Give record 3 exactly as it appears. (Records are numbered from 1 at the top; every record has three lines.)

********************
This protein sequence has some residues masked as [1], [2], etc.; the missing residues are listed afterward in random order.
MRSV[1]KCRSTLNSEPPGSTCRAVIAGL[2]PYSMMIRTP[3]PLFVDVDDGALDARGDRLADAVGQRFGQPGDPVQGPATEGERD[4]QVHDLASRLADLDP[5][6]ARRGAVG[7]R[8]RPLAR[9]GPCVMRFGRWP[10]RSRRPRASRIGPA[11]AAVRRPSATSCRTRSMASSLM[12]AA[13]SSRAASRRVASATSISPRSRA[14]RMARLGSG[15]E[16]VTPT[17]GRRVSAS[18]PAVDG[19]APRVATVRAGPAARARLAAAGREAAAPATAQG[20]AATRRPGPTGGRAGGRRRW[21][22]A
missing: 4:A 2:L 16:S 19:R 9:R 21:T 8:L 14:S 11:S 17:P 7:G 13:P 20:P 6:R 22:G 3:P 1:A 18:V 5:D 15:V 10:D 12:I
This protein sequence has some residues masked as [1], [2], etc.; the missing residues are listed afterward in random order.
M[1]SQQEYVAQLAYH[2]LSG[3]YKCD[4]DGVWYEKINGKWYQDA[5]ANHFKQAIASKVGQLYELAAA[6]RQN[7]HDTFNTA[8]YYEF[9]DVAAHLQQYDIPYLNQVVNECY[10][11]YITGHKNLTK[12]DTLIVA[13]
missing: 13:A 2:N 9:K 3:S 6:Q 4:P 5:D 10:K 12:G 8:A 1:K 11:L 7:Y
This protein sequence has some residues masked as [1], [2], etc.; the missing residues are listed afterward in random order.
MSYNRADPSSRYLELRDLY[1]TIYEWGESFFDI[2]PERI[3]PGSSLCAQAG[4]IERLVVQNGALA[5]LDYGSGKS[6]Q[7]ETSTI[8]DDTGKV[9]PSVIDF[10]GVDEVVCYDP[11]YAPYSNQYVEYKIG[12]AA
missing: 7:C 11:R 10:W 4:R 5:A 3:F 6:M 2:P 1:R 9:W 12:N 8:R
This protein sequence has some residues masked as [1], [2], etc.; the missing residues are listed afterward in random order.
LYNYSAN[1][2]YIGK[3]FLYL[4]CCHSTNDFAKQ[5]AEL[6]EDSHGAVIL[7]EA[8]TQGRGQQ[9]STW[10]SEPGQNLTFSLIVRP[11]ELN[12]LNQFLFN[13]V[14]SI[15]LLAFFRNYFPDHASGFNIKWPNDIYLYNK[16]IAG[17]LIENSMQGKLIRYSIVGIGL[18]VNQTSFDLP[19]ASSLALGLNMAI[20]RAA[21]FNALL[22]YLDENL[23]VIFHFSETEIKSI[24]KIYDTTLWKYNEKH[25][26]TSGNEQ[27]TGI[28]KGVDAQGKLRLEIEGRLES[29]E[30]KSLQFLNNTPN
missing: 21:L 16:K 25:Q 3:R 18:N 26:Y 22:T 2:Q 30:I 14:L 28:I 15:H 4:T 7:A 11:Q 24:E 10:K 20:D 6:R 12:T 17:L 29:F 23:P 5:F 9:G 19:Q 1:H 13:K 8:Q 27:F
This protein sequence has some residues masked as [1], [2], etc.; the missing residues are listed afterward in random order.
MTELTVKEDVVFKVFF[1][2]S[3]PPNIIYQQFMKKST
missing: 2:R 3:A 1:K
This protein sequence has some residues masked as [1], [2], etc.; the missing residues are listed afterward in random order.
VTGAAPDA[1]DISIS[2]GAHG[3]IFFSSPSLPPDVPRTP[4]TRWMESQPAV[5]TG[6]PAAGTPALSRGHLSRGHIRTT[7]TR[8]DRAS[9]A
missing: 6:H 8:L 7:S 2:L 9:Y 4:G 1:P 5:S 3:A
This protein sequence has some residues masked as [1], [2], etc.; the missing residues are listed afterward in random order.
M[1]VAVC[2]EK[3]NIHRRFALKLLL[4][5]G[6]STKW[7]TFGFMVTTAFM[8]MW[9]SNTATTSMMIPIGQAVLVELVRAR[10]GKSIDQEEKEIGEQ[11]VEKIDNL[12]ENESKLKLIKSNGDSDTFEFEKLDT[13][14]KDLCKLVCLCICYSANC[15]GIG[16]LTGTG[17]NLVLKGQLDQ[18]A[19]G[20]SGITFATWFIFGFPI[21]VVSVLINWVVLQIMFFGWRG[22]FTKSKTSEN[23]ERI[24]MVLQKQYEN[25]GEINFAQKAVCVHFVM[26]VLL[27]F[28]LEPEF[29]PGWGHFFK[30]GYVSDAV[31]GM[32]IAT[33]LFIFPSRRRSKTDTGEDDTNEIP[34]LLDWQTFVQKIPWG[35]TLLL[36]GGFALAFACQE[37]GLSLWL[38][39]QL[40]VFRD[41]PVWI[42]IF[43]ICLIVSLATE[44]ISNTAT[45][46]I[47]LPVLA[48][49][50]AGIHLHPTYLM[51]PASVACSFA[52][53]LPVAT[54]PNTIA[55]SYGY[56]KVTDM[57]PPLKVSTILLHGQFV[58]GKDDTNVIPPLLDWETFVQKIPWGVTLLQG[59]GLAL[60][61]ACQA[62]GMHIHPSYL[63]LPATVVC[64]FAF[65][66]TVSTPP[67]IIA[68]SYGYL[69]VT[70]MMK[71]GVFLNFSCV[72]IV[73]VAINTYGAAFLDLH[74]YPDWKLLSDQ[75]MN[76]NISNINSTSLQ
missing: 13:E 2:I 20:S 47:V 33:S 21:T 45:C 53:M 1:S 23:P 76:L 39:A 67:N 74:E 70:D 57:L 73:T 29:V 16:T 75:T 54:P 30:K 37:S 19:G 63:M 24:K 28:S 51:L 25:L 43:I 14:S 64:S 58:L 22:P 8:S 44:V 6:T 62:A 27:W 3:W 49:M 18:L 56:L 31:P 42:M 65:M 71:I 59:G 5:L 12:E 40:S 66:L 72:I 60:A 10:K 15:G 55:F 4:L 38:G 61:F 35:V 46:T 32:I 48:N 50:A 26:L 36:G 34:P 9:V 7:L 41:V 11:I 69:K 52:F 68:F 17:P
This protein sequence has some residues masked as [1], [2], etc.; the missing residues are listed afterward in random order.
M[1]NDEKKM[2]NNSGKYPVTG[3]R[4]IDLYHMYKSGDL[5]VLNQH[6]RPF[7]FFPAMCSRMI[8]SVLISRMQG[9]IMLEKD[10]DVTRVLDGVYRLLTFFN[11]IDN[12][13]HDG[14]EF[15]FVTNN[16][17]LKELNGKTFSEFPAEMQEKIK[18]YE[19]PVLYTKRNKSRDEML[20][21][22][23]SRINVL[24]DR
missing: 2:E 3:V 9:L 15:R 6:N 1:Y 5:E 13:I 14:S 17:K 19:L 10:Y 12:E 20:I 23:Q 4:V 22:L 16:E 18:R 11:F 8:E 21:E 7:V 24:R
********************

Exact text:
This protein sequence has some residues masked as [1], [2], etc.; the missing residues are listed afterward in random order.
MSYNRADPSSRYLELRDLY[1]TIYEWGESFFDI[2]PERI[3]PGSSLCAQAG[4]IERLVVQNGALA[5]LDYGSGKS[6]Q[7]ETSTI[8]DDTGKV[9]PSVIDF[10]GVDEVVCYDP[11]YAPYSNQYVEYKIG[12]AA
missing: 7:C 11:R 10:W 4:R 5:A 3:F 6:M 2:P 1:R 9:W 12:N 8:R